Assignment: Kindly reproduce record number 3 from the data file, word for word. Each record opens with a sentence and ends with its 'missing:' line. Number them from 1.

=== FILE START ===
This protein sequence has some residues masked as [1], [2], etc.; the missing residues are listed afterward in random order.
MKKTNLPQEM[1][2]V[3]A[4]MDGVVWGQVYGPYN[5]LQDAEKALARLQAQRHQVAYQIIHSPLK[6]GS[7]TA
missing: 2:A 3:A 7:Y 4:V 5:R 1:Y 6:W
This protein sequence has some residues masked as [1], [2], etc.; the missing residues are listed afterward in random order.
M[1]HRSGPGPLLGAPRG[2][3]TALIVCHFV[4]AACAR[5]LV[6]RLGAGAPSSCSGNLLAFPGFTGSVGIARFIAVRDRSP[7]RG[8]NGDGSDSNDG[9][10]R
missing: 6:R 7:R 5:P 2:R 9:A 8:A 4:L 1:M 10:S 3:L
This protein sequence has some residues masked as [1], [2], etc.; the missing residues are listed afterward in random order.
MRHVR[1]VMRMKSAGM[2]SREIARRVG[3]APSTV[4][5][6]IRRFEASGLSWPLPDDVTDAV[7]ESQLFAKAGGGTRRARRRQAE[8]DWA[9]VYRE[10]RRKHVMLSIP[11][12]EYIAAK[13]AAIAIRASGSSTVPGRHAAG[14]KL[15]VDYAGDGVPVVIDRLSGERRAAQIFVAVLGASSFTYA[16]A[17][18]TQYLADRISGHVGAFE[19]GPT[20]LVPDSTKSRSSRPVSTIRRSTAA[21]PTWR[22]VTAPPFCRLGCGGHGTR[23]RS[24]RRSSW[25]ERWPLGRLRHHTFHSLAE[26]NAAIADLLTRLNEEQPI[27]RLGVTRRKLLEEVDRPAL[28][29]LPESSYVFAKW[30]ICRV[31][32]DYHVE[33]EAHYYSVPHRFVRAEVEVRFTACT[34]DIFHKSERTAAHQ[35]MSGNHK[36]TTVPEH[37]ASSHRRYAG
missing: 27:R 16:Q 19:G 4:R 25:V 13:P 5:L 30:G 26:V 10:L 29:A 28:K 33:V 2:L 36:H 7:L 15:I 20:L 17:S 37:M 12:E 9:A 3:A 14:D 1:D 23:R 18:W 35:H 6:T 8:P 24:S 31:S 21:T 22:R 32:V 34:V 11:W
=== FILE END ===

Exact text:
This protein sequence has some residues masked as [1], [2], etc.; the missing residues are listed afterward in random order.
MRHVR[1]VMRMKSAGM[2]SREIARRVG[3]APSTV[4][5][6]IRRFEASGLSWPLPDDVTDAV[7]ESQLFAKAGGGTRRARRRQAE[8]DWA[9]VYRE[10]RRKHVMLSIP[11][12]EYIAAK[13]AAIAIRASGSSTVPGRHAAG[14]KL[15]VDYAGDGVPVVIDRLSGERRAAQIFVAVLGASSFTYA[16]A[17][18]TQYLADRISGHVGAFE[19]GPT[20]LVPDSTKSRSSRPVSTIRRSTAA[21]PTWR[22]VTAPPFCRLGCGGHGTR[23]RS[24]RRSSW[25]ERWPLGRLRHHTFHSLAE[26]NAAIADLLTRLNEEQPI[27]RLGVTRRKLLEEVDRPAL[28][29]LPESSYVFAKW[30]ICRV[31][32]DYHVE[33]EAHYYSVPHRFVRAEVEVRFTACT[34]DIFHKSERTAAHQ[35]MSGNHK[36]TTVPEH[37]ASSHRRYAG
missing: 27:R 16:Q 19:G 4:R 25:V 13:P 5:L 30:G 26:V 10:L 29:A 28:K 33:V 2:L 36:H 7:L 15:I 20:L 17:S 37:M 12:E 9:A 3:A 14:D 1:D 23:R 18:W 35:H 6:T 8:P 24:S 31:S 21:T 22:R 32:V 34:V 11:W